‘I’m going to be an old sack now’: Daniel Mays on copper, Brexit and his celebratory romcom

DAniel Mays injured his back. “It causes me a bit of gyp”, the exercise of duty Stern admits. “I’m just going to be an old sack now. But those are the dangers of the job, I’m afraid.” I video chat with him from his home in north London. The “job” in question is a new series about one of America’s founding fathers, Benjamin Franklin (Michael Douglas), for which Mays traveled to Paris on and off to film. “Obviously it’s set in 1776 or something, and I have to wear these style shoes with heels,” he explains. “So your weight distribution is thrown forward. It’s like you’ve listened to women say, ‘I can’t wear heels all night’ because it ruins their backs.” He smiles. “My days as a transvestite are over, let’s put it that way.”

But as Mays is quick to point out, we’re not here to talk about cross-dressing. We are here to discuss Your Christmas or mine?, a new holiday comedy just released on Prime Video. The film has a simple premise: two college lovebirds – Cora Kirk and sex education‘s Asa Butterfield – both make the impulsive decision to board each other’s train home as a grand romantic gesture, unaware that their partner had the same idea. A blizzard later, they’re stuck at each other’s family home – his, an opulent but gloomy country estate; hers, a sociable but chaotic semi-detached house in Macclesfield. Mays plays the affable father of Kirk’s character, a man we first meet selling a battered turkey out the window of an ice cream truck.

“There’s something down-to-earth about them,” Mays says of the family. “And I immediately recognized that as my own family.” The son of a bank teller and an electrician father, the 44-year-old actor grew up as one of four working-class boys in Buckhurst Hill, Essex. “My mom used to hide the money in the Christmas pudding,” he says — something we see in the film — “and all the guys used to go to the pub. I think he’s the closest thing to my own father: he had such a happy, loving quality.”

There’s more to the film than meets the eye: it’s a romantic comedy, a fish-out-of-water farce, a comedy of manners and a heartfelt meditation on grief all rolled into one. “It really starts to break your heart,” admits Mays. “I’ll say it: I really cried when I saw all that stuff.” Underscoring the jokes and romantic push-and-pull is an ironic exploration of our country’s class divides. “The class system is really alive and kicking in this country,” Mays muses. “It always has been and always will be. What’s great at [comedian Tom Parry]He writes that he really doesn’t shy away from it. He doesn’t patronize any side.”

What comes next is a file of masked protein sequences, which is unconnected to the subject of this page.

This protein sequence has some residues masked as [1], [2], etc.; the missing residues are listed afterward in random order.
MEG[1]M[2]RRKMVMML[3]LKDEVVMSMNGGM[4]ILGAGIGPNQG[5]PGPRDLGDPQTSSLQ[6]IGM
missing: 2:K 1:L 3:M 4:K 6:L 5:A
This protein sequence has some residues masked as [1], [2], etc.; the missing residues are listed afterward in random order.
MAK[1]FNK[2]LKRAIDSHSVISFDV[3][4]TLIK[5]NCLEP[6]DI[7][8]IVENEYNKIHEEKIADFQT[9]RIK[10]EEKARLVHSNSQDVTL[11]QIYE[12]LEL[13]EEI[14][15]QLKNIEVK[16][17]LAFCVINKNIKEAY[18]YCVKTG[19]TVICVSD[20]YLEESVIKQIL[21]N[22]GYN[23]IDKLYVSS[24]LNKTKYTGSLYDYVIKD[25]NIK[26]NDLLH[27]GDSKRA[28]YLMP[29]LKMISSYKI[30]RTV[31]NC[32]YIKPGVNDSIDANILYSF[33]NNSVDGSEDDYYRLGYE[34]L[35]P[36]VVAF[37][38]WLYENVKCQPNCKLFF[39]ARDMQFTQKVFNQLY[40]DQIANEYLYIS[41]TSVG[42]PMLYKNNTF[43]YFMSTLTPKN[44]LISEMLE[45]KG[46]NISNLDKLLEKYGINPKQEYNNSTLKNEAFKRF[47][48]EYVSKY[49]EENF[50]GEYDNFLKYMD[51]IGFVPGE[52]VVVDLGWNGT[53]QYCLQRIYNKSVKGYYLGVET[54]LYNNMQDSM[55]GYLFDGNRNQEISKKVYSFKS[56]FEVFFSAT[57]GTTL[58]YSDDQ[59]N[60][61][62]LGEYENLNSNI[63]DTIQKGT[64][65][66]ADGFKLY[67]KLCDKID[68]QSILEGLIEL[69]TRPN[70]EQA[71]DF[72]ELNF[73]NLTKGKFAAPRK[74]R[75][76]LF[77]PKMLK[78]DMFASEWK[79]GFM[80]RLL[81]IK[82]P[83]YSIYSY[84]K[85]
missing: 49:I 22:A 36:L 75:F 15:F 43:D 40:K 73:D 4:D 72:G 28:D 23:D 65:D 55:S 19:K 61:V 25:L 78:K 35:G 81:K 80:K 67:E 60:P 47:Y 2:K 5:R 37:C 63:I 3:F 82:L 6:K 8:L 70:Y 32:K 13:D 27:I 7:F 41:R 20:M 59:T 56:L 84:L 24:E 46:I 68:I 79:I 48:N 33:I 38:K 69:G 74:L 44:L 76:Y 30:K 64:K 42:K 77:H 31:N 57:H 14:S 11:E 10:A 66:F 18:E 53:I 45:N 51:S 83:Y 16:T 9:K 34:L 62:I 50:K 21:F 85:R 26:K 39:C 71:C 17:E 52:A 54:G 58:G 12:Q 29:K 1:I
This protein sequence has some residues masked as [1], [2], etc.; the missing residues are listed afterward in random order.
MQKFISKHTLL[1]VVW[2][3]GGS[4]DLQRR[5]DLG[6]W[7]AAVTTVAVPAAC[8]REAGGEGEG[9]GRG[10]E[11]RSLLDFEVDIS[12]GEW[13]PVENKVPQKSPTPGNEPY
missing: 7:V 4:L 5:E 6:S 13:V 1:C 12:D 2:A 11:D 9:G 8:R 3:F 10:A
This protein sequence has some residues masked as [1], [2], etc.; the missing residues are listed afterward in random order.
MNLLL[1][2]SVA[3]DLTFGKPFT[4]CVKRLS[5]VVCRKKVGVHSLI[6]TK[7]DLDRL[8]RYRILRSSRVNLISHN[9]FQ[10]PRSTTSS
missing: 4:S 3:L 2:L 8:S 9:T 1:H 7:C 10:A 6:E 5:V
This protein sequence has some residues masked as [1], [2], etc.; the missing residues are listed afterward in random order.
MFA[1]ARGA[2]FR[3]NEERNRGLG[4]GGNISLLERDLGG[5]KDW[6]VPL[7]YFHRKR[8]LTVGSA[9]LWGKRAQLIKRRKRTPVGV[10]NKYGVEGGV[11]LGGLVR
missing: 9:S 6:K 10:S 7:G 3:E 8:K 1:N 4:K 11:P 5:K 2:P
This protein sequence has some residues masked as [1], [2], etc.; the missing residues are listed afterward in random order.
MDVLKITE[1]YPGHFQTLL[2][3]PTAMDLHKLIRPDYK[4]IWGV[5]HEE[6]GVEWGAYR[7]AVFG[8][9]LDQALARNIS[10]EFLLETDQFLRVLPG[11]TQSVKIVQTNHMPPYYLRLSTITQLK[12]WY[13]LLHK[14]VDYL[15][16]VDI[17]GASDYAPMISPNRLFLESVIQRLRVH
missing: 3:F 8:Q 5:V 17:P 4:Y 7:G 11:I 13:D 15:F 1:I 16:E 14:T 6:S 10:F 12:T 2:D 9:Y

As we talk, Mays answers each question at some length, often underlining phrases with my name in a warm, avuncular way. For a man who once described himself as “corning the Spivs market,” Mays has amassed a diverse back catalog of roles. After studying at Italia Conti Academy in the City of London and winning a place at Rada, Mays starred EastEndersbefore making his name shooting in the Mike Leigh films All or nothing and Vera Drake. He has continued to work with directors from Michael Bay (a pilot role in “Blink and You’ll Miss It”) Pearl Harbour), to Sam Mendes (who plays a jaded sergeant in 1917), to Steven Spielberg (in the criminally underrated tin tin Adjustment). “Spielberg was just an absolute breath of fresh air,” Mays recalls. “He was just rippling in the moment and coming up with these brilliant ideas.”

In recent years, Mays has been best known for his role as the cop – a reputation solidified by his pivotal role in the third season of the BBC smash hit exercise of duty. One of his best performances was on the 2020 ITV drama Of, in which he plays the detective investigating the case of serial killer Dennis Nilson (David Tennant). “This research was very tough,” he recalls. “I’ve done a lot. There’s so much about him, so many documentaries … I’ve had two nightmares where I was locked in an attic with Dennis Nilsen – I kept waking my poor wife up!” (Mays married his longtime partner Louise Burton in August 2018; the couple has two children.)

Of came amid a boom in serial killer programming. But true crime can have ethical implications, as Netflix recently established with its controversial drama Dahmer: Monsters – The Story of Jeffrey Dahmer. Mays says he doesn’t watch much TV (“when you work on it you can see all the wheels turning and I’ve worked with the actors a lot and can see all their tricks”), but he brings it up dahmer if I ask him about it Of. “I thought that was pretty cruel, didn’t I? Don’t get me wrong, I was kind of excited,” he says. “Like the way we slow down on the freeway when we see a car crash, something macabre draws you in. But I didn’t think so Of was free in any case. It was a lot more psychological.”